2013 Scholarship Recipients
Kaitlyn Kanis—Girl Scouts of Northern Indiana-Michiana
Abilene Christian University
Environmental Science and Chemistry
Kaitlyn’s Gold Award project engaged her community to design, build, and install 12 bat boxes for the Churubusco Community Park to help create a sustainable, environmentally friendly solution to combat the local mosquito problem and educate her community about the benefits of bats. Hear Kaitlyn’s advice for girls pursuing STEM careers and learn about her internship at Alcoa’s Lafayette Operations.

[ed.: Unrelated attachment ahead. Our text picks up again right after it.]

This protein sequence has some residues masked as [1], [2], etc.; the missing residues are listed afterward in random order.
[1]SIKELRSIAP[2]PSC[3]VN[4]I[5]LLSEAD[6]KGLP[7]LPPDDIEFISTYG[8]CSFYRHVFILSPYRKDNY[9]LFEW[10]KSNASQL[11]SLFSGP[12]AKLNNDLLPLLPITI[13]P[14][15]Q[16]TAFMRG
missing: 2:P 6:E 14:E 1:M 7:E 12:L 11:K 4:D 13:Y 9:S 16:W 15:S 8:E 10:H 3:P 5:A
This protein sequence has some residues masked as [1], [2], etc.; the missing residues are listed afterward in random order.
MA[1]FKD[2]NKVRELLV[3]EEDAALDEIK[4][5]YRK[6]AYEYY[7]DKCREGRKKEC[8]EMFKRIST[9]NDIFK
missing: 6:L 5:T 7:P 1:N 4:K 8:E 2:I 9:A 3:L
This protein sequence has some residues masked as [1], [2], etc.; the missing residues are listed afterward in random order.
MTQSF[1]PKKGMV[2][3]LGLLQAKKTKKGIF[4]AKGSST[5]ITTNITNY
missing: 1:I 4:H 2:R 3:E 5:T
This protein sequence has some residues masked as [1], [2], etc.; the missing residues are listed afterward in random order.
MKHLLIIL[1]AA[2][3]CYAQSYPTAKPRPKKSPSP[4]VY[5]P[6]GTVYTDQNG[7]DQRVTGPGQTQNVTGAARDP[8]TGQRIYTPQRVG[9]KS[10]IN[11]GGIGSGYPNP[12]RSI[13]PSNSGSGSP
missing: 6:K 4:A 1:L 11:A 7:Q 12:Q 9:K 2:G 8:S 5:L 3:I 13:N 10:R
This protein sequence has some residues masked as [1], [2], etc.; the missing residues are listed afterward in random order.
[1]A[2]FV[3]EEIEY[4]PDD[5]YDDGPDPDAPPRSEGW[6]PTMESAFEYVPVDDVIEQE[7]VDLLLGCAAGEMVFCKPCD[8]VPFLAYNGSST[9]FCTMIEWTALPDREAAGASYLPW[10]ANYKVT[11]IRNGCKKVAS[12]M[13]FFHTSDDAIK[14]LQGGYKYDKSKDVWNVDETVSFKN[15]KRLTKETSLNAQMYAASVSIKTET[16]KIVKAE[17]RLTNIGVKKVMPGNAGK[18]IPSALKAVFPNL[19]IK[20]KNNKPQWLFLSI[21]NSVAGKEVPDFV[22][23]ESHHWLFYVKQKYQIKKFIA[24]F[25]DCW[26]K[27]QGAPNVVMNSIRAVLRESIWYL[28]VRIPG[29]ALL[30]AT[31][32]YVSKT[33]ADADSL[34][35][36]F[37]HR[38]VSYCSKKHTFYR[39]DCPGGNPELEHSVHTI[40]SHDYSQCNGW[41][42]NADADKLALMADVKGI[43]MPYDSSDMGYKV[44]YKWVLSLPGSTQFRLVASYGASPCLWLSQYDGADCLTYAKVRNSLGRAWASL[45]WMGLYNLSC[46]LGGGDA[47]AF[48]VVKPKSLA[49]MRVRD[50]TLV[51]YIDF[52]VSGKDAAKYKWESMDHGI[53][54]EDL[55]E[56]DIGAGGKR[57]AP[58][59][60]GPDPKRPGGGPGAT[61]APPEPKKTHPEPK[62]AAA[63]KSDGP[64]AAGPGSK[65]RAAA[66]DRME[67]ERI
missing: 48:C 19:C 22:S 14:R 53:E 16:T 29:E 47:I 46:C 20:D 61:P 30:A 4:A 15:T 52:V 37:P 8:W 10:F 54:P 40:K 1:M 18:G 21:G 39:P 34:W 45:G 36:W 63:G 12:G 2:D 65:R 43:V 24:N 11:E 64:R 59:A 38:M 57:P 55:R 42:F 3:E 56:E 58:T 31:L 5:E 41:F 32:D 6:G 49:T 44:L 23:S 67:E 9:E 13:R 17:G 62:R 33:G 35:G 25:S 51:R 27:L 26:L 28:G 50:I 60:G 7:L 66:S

Gabriella Smith—Girl Scouts of Eastern Massachusetts
Gabriella promoted a deeper appreciation for Haggett’s Pond in Andover, Massachusetts, by using technology to create a map of the site’s trails. She also employed engineering and trigonometry skills to design a structurally sound kiosk and display case to house the map for visitors. In addition, she developed a website for visitors to access the map digitally, and a blog about the pond. Her project is educating the public on the existence and complexity of Andover’s natural resources.